May is Mental Health Awareness Month

This past year presented so many different challenges and obstacles that tested our strength and resiliency. The global pandemic forced us to cope with situations we never even imagined, and a lot of us struggled with our mental health as a result. The good news is that there are tools and resources available that can support the well-being of individuals and communities.

Now, more than ever, we need to combat the stigma surrounding mental health concerns. That’s why this Mental Health Month Ron Huxley is highlighting the what individuals can do throughout their daily lives to prioritize mental health, build resiliency, and continue to cope with the obstacles of COVID-19.

Throughout the pandemic, many people who had never experienced mental health challenges found themselves struggling for the first time. During the month of May, we are focusing on different topics that can help process the events of the past year and the feelings that surround them, while also building up skills and supports that extend beyond COVID-19.

We know that the past year forced many to accept tough situations that they had little to no control over. If you found that it impacted your mental health, you aren’t alone. In fact, of the almost half a million individuals that took the anxiety screening at, 79% showed symptoms of moderate to severe anxiety. However, there are practical tools that can help improve your mental health. We are focused on managing anger and frustration, recognizing when trauma may be affecting your mental health, challenging negative thinking patterns, and making time to take care of yourself.

It’s important to remember that working on your mental health and finding tools that help you thrive takes time. Change won’t happen overnight. Instead, by focusing on small changes, you can move through the stressors of the past year and develop long-term strategies to support yourself on an ongoing basis.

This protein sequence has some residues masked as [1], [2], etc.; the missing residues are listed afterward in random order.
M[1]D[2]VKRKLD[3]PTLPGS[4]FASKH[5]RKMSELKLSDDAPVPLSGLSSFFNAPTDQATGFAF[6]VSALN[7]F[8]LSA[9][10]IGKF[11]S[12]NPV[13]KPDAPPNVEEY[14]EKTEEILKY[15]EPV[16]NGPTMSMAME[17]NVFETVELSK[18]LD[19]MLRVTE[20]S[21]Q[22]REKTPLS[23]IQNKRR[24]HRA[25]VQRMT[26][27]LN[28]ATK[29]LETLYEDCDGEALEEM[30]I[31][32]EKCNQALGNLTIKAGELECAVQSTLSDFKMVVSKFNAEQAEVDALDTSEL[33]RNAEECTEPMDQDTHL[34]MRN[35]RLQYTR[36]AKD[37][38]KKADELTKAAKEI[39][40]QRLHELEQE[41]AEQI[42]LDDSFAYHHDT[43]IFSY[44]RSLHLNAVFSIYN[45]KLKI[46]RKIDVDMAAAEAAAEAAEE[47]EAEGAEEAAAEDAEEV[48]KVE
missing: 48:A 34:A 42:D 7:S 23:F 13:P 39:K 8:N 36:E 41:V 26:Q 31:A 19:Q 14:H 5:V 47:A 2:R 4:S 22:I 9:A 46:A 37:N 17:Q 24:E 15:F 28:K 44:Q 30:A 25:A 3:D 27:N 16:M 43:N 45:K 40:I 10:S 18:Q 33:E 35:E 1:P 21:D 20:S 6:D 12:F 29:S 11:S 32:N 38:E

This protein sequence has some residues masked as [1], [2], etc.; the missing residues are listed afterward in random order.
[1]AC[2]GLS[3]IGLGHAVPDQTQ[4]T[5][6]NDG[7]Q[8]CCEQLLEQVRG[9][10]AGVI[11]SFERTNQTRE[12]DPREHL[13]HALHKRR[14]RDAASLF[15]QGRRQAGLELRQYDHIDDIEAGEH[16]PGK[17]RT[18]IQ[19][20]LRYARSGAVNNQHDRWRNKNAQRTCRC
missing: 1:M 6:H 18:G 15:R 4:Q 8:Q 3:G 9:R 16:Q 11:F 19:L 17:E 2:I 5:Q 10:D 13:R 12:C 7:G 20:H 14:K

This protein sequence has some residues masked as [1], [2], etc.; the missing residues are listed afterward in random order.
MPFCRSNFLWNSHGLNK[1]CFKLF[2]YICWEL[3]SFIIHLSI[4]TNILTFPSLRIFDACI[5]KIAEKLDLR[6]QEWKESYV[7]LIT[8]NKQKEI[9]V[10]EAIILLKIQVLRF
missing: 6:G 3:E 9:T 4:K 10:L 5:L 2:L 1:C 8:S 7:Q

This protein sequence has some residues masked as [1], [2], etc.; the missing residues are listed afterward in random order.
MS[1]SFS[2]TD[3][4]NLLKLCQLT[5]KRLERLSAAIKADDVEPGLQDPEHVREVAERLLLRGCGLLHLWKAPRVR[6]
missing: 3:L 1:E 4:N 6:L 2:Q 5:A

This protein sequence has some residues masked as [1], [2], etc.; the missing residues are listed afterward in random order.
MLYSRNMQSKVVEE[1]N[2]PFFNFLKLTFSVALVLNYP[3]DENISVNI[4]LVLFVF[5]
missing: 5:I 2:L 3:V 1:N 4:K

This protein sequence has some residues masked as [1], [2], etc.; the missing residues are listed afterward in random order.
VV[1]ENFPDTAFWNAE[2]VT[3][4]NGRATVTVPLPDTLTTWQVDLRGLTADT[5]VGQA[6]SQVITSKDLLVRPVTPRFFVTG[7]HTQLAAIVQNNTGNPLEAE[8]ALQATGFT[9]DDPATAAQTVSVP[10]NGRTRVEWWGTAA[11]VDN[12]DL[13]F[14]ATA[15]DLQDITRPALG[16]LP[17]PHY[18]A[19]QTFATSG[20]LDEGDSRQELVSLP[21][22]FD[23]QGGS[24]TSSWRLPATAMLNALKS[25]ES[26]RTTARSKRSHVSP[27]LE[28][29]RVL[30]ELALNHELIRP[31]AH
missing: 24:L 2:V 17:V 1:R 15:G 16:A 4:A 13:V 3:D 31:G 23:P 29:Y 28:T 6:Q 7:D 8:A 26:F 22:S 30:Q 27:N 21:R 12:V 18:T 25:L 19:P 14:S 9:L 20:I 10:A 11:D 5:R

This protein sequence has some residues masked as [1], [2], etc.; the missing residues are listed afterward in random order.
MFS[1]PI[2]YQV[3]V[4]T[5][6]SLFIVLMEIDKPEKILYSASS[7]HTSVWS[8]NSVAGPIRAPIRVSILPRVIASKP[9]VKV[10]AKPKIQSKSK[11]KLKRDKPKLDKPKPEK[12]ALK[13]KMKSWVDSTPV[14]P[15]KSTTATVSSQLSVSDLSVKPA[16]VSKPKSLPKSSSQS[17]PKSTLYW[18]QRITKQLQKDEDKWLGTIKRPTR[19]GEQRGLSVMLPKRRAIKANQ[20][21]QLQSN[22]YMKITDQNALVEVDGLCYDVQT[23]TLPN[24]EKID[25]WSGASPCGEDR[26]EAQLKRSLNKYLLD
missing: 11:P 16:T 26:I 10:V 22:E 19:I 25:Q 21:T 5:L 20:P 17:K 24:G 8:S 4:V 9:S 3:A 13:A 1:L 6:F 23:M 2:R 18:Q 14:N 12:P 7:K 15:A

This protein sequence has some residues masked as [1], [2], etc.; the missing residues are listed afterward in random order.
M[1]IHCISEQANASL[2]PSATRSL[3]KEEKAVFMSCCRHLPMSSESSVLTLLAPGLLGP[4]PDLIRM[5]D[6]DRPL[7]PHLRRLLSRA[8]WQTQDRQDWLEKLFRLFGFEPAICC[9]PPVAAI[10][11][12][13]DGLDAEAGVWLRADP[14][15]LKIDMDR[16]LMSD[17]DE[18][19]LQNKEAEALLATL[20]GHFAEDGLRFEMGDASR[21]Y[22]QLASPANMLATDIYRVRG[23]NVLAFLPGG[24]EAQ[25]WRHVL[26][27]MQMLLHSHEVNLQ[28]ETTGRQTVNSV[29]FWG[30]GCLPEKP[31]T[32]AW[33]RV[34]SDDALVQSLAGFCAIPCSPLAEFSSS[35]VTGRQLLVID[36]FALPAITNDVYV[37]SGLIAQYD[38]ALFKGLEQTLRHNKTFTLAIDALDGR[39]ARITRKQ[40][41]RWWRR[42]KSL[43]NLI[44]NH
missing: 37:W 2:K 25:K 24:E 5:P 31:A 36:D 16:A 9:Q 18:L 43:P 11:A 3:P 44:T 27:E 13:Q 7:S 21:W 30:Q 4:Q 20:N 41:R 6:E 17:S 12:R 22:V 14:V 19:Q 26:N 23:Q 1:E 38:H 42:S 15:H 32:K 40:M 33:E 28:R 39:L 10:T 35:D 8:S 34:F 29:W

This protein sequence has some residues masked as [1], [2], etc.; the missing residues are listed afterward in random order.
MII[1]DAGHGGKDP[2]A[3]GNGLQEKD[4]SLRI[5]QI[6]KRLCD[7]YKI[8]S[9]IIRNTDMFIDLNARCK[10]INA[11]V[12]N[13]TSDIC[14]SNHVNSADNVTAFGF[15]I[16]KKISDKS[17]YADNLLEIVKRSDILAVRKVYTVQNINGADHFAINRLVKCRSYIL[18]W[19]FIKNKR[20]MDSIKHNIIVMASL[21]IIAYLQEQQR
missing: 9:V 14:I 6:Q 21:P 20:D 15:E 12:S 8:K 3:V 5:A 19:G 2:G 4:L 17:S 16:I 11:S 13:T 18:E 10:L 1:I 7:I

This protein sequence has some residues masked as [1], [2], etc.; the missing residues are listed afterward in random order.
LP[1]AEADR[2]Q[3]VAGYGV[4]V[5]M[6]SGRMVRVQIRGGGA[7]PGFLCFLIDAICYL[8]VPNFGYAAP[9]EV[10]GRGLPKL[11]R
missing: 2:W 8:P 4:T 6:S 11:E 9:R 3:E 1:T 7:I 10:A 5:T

A great starting point for anyone who is ready to start prioritizing their mental health is to take a mental health screening at It’s a quick, free, and confidential way for someone to assess their mental health and begin finding hope and healing.
Ultimately, during this month of May, Ron Huxley wants to remind everyone that mental illnesses are real, and recovery is possible.

Check out the many mental health tools create free at the

NeuroResilient Play Therapy ©: A Trauma-Informed Approach to Healing


The goal of therapy with traumatized children is to help them learn to regulate and develop the executive functioning skills of the prefrontal center of the brain. I call this the state of being NeuroResilient.

All children are born emotionally impulsive and need to learn how to manage their moods, initiate and stick with tasks, plan and organize, and learn from past mistakes. This is nothing new and neurological studies of the brain suggest that the prefrontal areas of the brain do not completely develop until people are in their mid-twenties.

The challenge with trauma is that it can set a person back socially and emotionally so that while they are 15 years old chronologically, they react to the world as if their were 5 years of age. We call this, in the field of trauma-informed care and attachment-focused research, “age vs stage”. The individual’s chronological age doesn’t line up with their stage of development causing problems in relationships and daily functioning.

Many parents and professionals believe that an emotionally regulated child is a calm child which would be nice, even understandable, but not realistic for a child who has been traumatized. Consequently the goal of therapy is to build resilience, not calmness.